Why does the air conditioner condensate drain line need a trap in it?
Sunday, July 29, 2018
As the air conditioner cools your home, humidity in the air condenses into water on the surfaces of the evaporator coil of your air handler (air conditioner indoor unit). The water drips down into a trough that drains into a drain line to the ground near an exterior wall of your home. Because the drain piping is open at one end to the interior of the air handler that is blowing air into the supply vents around the home, and at the other end to the outside, it will also blow conditioned air out the pipe to the exterior. Actually, depending on where the opening to the drain is located in the flow of air through the air handler, it may suck outdoor air into your home instead of blowing it out. Either way, it’s an energy waster.
So a U-shaped “trap,” similar to the one under the sinks in your home, except that it is usually square-cornered and made from PVC pipe elbows, is installed near the beginning of the drain at the front of the air handler or outside at the end. The water it holds keeps air from flowing though the pipe, but lets the condensate water drain. In many homes, the U-shape is underground and is created by the pipe running down under the floor slab, then up above ground near the condenser (outside unit), like in the photo above.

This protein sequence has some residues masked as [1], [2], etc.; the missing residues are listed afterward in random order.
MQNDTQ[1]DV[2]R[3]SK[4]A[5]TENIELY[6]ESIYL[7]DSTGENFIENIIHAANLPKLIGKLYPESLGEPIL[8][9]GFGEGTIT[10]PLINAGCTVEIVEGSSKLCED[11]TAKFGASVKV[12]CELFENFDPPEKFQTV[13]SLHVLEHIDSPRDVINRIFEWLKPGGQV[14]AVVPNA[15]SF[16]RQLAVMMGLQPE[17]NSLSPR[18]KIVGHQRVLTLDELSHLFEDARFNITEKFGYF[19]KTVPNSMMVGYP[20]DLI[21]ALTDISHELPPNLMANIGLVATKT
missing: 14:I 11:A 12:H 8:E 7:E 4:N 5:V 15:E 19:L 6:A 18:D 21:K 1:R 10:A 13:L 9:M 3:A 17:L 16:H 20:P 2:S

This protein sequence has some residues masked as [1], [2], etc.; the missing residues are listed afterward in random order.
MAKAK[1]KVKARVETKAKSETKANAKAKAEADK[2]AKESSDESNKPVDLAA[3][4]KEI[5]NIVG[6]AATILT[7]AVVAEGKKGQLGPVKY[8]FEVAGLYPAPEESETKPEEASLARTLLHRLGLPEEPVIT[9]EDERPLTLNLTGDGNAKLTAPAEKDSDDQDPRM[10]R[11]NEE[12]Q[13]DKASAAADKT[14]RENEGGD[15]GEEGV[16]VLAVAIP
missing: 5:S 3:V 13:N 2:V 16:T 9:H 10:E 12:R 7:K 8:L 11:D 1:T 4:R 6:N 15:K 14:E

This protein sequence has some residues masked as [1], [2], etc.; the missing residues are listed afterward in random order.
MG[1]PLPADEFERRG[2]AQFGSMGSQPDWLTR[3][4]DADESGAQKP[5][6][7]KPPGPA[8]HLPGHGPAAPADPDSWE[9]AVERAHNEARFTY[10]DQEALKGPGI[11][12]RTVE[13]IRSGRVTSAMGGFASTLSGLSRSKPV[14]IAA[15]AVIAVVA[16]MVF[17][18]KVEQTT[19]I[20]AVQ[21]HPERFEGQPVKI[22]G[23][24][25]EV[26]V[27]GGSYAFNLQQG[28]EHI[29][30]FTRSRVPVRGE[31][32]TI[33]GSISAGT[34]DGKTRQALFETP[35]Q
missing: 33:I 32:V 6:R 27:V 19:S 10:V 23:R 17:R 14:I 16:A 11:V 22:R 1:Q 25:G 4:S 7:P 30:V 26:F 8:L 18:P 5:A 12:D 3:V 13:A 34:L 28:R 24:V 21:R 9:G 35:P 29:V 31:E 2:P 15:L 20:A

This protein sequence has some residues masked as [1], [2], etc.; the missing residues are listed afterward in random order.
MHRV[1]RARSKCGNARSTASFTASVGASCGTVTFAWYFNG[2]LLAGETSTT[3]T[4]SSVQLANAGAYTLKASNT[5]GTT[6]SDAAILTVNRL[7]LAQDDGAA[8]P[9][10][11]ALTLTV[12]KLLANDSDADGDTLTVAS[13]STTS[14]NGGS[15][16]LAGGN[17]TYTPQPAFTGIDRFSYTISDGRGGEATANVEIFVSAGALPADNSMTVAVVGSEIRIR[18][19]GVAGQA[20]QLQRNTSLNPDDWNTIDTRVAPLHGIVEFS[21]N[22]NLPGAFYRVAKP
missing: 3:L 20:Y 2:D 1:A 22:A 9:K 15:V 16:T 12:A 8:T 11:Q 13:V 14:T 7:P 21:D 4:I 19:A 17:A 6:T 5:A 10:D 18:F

Most manufacturers specify a trap in the condensate drain line as part of their installation instructions. Some systems do not need one, based on their design, and several mini-split manufacturers require that one NOT be installed.
The photos below illustrate two recurring defects we see with condensate drain lines: termination at or very near the wall of a home, resulting in a moisture problem at the wall, and terminations that blocked by dirt or mulch and will clog easily.
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To learn more about heating and air conditioning systems, see these other blog posts:
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